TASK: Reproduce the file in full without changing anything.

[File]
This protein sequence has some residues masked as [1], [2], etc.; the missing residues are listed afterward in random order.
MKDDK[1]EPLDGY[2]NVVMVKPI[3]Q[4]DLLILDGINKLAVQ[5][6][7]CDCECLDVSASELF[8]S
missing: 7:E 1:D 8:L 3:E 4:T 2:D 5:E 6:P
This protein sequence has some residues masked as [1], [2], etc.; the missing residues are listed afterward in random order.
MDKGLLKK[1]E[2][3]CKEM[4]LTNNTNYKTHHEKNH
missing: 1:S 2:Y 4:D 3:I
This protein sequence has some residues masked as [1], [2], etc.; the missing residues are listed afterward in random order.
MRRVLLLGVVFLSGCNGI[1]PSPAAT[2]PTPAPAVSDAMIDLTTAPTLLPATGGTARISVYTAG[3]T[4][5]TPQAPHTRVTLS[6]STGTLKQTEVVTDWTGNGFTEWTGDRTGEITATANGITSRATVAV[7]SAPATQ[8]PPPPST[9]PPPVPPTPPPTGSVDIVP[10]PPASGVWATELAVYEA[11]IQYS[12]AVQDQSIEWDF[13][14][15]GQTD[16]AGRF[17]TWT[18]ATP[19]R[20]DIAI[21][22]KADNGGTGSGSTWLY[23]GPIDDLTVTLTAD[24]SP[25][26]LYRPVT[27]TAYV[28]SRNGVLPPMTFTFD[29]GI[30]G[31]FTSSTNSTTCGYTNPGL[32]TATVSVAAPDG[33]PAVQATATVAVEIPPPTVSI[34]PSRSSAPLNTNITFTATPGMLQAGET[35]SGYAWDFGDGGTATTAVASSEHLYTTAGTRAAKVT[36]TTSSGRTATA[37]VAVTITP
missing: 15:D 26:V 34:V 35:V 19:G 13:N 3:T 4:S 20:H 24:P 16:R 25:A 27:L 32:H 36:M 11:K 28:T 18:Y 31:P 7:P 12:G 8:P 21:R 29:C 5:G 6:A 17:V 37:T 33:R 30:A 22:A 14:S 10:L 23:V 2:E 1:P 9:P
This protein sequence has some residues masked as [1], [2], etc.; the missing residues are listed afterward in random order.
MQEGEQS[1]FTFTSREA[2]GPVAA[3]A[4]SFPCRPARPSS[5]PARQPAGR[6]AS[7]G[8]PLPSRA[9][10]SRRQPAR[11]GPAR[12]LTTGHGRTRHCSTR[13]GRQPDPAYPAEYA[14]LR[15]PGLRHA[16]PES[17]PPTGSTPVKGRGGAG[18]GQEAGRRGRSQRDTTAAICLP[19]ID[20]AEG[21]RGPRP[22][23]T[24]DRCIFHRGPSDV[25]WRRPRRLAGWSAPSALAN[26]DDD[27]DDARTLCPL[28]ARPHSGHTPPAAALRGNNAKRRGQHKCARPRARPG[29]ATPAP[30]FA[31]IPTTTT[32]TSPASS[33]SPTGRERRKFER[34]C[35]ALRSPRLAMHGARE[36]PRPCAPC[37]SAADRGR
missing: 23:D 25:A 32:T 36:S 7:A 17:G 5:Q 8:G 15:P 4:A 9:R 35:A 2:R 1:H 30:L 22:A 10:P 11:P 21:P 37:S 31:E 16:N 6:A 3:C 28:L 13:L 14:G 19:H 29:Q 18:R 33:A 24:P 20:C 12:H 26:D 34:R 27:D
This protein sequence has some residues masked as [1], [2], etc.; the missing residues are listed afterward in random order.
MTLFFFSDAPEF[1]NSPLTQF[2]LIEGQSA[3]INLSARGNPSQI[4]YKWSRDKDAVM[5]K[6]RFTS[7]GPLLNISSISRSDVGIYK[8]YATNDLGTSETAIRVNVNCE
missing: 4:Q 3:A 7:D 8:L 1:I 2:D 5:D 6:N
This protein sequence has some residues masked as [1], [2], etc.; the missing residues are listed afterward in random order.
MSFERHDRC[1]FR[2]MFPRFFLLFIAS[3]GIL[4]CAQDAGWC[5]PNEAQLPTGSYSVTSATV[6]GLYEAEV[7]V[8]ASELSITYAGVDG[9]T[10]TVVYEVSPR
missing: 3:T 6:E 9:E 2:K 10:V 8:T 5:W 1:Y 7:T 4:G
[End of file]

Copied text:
This protein sequence has some residues masked as [1], [2], etc.; the missing residues are listed afterward in random order.
MKDDK[1]EPLDGY[2]NVVMVKPI[3]Q[4]DLLILDGINKLAVQ[5][6][7]CDCECLDVSASELF[8]S
missing: 7:E 1:D 8:L 3:E 4:T 2:D 5:E 6:P
This protein sequence has some residues masked as [1], [2], etc.; the missing residues are listed afterward in random order.
MDKGLLKK[1]E[2][3]CKEM[4]LTNNTNYKTHHEKNH
missing: 1:S 2:Y 4:D 3:I
This protein sequence has some residues masked as [1], [2], etc.; the missing residues are listed afterward in random order.
MRRVLLLGVVFLSGCNGI[1]PSPAAT[2]PTPAPAVSDAMIDLTTAPTLLPATGGTARISVYTAG[3]T[4][5]TPQAPHTRVTLS[6]STGTLKQTEVVTDWTGNGFTEWTGDRTGEITATANGITSRATVAV[7]SAPATQ[8]PPPPST[9]PPPVPPTPPPTGSVDIVP[10]PPASGVWATELAVYEA[11]IQYS[12]AVQDQSIEWDF[13][14][15]GQTD[16]AGRF[17]TWT[18]ATP[19]R[20]DIAI[21][22]KADNGGTGSGSTWLY[23]GPIDDLTVTLTAD[24]SP[25][26]LYRPVT[27]TAYV[28]SRNGVLPPMTFTFD[29]GI[30]G[31]FTSSTNSTTCGYTNPGL[32]TATVSVAAPDG[33]PAVQATATVAVEIPPPTVSI[34]PSRSSAPLNTNITFTATPGMLQAGET[35]SGYAWDFGDGGTATTAVASSEHLYTTAGTRAAKVT[36]TTSSGRTATA[37]VAVTITP
missing: 15:D 26:V 34:V 35:V 19:G 13:N 3:T 4:S 20:H 24:P 16:R 25:A 27:L 32:H 36:M 11:K 28:T 18:Y 31:P 7:P 12:G 8:P 21:R 29:C 5:G 6:A 17:V 37:T 33:R 30:A 22:A 14:S 10:L 23:V 2:E 1:P 9:P
This protein sequence has some residues masked as [1], [2], etc.; the missing residues are listed afterward in random order.
MQEGEQS[1]FTFTSREA[2]GPVAA[3]A[4]SFPCRPARPSS[5]PARQPAGR[6]AS[7]G[8]PLPSRA[9][10]SRRQPAR[11]GPAR[12]LTTGHGRTRHCSTR[13]GRQPDPAYPAEYA[14]LR[15]PGLRHA[16]PES[17]PPTGSTPVKGRGGAG[18]GQEAGRRGRSQRDTTAAICLP[19]ID[20]AEG[21]RGPRP[22][23]T[24]DRCIFHRGPSDV[25]WRRPRRLAGWSAPSALAN[26]DDD[27]DDARTLCPL[28]ARPHSGHTPPAAALRGNNAKRRGQHKCARPRARPG[29]ATPAP[30]FA[31]IPTTTT[32]TSPASS[33]SPTGRERRKFER[34]C[35]ALRSPRLAMHGARE[36]PRPCAPC[37]SAADRGR
missing: 23:D 25:A 32:T 36:S 7:A 17:G 5:Q 8:G 15:P 4:A 9:R 35:A 2:R 1:H 30:L 22:A 10:P 11:P 21:P 37:S 31:E 16:N 6:A 3:C 28:L 13:L 14:G 19:H 29:Q 18:R 33:A 24:P 20:C 12:H 26:D 34:R 27:D
This protein sequence has some residues masked as [1], [2], etc.; the missing residues are listed afterward in random order.
MTLFFFSDAPEF[1]NSPLTQF[2]LIEGQSA[3]INLSARGNPSQI[4]YKWSRDKDAVM[5]K[6]RFTS[7]GPLLNISSISRSDVGIYK[8]YATNDLGTSETAIRVNVNCE
missing: 4:Q 3:A 7:D 8:L 1:I 2:D 5:D 6:N
This protein sequence has some residues masked as [1], [2], etc.; the missing residues are listed afterward in random order.
MSFERHDRC[1]FR[2]MFPRFFLLFIAS[3]GIL[4]CAQDAGWC[5]PNEAQLPTGSYSVTSATV[6]GLYEAEV[7]V[8]ASELSITYAGVDG[9]T[10]TVVYEVSPR
missing: 3:T 6:E 9:E 2:K 10:V 8:T 5:W 1:Y 7:T 4:G